He told me that for the first time in 13 years, he had called in a sub.  He couldn't sleep the night before, and at 2:00 in the morning, had decided to come see me.  The earliest and closest flight he could get, flew into Indianapolis, so he booked it.  He drove to the airport at 4 am, flew from Tampa to Indianapolis, rented a car, and drove to our little bistro in Ohio, to be there as early as he could.  He had thought to trick me with his call that morning.  I had led him directly to me.  He had no plan.  He had no return flight.  He had done it all for me.  For the first time in a very long time, I was his destination and not his stopover.

He told me he needed to make some decisions.  Had to figure out what was next in his life.  Told me he had not seen Mary in years, and wanted to see how they got along.  Asked me for a grocery list and a key.  Then he kissed me and left.  Like that happens every fucking day.

So, I guess I had technically been dumbfounded just hours before.  But now, he was about to bring it all home with his bedroom proposal.

No need to point out he was still in 'the position', while I clung to dirty laundry, and he continued:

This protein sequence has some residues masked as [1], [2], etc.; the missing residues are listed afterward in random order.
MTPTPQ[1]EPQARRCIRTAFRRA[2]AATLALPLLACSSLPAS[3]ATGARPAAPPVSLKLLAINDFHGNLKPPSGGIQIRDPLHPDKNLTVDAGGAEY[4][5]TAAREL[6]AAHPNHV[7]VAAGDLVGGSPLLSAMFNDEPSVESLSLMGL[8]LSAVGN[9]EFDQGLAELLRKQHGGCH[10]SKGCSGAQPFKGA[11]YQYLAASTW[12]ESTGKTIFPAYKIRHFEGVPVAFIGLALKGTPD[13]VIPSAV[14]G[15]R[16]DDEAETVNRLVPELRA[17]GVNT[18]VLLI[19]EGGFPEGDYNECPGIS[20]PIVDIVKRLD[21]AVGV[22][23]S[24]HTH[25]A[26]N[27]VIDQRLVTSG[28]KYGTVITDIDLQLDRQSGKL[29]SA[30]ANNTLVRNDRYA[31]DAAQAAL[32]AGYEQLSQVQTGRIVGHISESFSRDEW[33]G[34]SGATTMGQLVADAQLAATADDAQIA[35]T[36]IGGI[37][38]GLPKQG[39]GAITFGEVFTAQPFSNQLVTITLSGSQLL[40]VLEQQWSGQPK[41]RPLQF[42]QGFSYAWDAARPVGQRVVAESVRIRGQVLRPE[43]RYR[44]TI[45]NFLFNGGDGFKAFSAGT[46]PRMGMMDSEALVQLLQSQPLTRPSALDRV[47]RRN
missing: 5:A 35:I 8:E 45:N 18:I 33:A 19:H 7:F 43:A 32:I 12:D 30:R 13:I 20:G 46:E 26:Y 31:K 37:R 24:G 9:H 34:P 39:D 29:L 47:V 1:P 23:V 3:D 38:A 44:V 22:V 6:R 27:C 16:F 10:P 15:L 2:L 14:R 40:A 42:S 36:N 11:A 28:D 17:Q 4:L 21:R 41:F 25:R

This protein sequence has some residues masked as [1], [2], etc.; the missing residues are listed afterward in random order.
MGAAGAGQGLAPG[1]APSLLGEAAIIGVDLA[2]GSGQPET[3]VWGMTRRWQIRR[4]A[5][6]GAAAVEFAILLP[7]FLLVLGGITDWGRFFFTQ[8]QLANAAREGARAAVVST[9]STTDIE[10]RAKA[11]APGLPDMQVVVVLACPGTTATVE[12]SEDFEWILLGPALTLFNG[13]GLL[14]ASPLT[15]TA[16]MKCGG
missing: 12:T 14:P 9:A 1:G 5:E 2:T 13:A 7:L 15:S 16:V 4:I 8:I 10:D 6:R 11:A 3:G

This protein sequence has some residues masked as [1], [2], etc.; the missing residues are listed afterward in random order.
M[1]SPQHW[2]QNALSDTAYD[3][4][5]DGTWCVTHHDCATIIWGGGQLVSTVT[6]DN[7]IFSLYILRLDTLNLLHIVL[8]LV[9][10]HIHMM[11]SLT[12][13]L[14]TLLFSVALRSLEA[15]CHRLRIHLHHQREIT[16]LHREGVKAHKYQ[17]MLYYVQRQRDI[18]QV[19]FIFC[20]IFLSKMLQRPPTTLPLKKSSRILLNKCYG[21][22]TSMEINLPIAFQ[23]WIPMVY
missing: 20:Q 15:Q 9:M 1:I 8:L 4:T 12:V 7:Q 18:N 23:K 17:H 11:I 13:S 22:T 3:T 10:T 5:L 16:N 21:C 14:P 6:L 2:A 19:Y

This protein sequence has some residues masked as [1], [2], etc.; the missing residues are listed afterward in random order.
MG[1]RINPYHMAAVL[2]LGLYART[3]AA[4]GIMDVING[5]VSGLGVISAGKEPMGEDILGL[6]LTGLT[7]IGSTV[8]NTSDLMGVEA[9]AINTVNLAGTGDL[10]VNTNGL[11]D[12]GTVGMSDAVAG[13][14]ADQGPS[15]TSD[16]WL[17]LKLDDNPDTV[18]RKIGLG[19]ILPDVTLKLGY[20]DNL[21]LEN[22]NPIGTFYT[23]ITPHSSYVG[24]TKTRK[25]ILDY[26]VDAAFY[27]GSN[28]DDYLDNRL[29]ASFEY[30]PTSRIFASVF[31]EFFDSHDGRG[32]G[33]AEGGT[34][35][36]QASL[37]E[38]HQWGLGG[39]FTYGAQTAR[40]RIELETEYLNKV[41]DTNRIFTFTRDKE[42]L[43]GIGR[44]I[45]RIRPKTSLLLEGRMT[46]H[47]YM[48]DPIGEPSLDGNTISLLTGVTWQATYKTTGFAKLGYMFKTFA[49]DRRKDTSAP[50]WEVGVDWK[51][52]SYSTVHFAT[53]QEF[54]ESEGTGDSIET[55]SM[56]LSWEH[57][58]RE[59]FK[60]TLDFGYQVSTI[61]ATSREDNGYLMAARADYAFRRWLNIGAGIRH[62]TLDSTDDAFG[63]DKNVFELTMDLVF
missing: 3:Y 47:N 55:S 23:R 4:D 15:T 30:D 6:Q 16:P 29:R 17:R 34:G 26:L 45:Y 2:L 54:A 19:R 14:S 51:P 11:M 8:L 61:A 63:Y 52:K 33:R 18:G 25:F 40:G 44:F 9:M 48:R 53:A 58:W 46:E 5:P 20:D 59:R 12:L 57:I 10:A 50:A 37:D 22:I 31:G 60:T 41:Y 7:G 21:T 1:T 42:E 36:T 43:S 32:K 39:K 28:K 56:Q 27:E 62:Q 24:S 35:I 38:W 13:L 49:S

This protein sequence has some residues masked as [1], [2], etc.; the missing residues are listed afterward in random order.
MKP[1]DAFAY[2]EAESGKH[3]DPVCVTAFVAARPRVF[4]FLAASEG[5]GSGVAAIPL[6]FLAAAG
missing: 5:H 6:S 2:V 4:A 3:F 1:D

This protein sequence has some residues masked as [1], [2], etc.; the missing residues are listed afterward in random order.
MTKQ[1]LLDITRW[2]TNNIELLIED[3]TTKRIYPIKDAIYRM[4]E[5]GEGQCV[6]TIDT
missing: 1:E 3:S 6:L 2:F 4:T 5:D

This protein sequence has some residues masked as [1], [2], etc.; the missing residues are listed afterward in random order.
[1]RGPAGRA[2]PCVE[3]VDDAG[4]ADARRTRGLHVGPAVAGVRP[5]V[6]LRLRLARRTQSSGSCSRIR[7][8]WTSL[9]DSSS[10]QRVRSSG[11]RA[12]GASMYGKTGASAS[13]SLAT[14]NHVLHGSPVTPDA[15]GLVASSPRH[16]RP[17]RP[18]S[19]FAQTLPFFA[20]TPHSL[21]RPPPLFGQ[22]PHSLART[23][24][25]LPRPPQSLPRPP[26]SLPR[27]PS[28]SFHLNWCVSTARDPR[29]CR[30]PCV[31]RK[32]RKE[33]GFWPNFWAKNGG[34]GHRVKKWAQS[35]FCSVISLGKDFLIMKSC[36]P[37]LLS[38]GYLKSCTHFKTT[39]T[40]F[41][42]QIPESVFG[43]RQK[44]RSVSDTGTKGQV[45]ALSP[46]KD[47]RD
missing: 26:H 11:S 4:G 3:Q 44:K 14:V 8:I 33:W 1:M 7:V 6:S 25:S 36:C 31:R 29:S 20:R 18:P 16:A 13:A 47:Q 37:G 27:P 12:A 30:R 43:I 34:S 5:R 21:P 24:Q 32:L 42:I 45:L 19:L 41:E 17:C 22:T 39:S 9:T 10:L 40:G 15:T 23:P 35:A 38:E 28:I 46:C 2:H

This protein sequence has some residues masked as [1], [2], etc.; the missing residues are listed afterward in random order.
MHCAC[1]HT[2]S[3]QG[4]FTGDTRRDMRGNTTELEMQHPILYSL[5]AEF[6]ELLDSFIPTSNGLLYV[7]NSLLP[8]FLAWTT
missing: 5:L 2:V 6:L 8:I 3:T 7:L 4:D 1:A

"Why have we never done this?  You and I?  Why have we never had a relationship?  I can't figure it out.  We're great together.  I care about you and I know you care about me.  Why have we never done anything about this?  In 20 years?  What are we waiting for?"

If I recall, I may have attempted to answer his rhetorical questions, only to be shushed.  He had something to say and was going to say it.  And, I was going to listen.  I don't know if he planned it, or if it was spontaneous when he saw how cute I am when I do chores.  Either way, it was happening.

He popped the question.

It sounded much like this:

"Let's do this.  You and I.  Let's just try.  We'll try it together, and at least we'll know.  Let's commit to it.  To trying it.  I am making a commitment to us, to you, and I just need you to make one too.  Please.  Commit to trying it.  Commit to us.  Commit to me.  Come on, let's do this.  I'm willing to commit to trying, but are you?  Will you please?"

It was the exact words I had always wanted to hear.  Had dreamed of for years.  Had hoped for, but never believed I would hear.  It was happening.  My heart stopped.

I told him I needed to start the washer.  And have a cigarette.  And text Beth.  And think.

He let me.

I can't remember my exact response when I returned to the bedroom, but it contained questions, the word terrified, and ultimately . . . yes.

After 3 weeks of committed bliss, and just weeks before we were to embark on 'happily ever after', life dropped a shit bomb on us.  It blew up his commitment to me.  To us.  It did not blow up mine to him.  To us.

That all happened in April.  He spent the only 18 hours he could manage over Christmas with me.  He's still completely committed.  Clearly.  And hopefully I'll get at least one more proposal out of him.

true story.

Edie B. Kuhl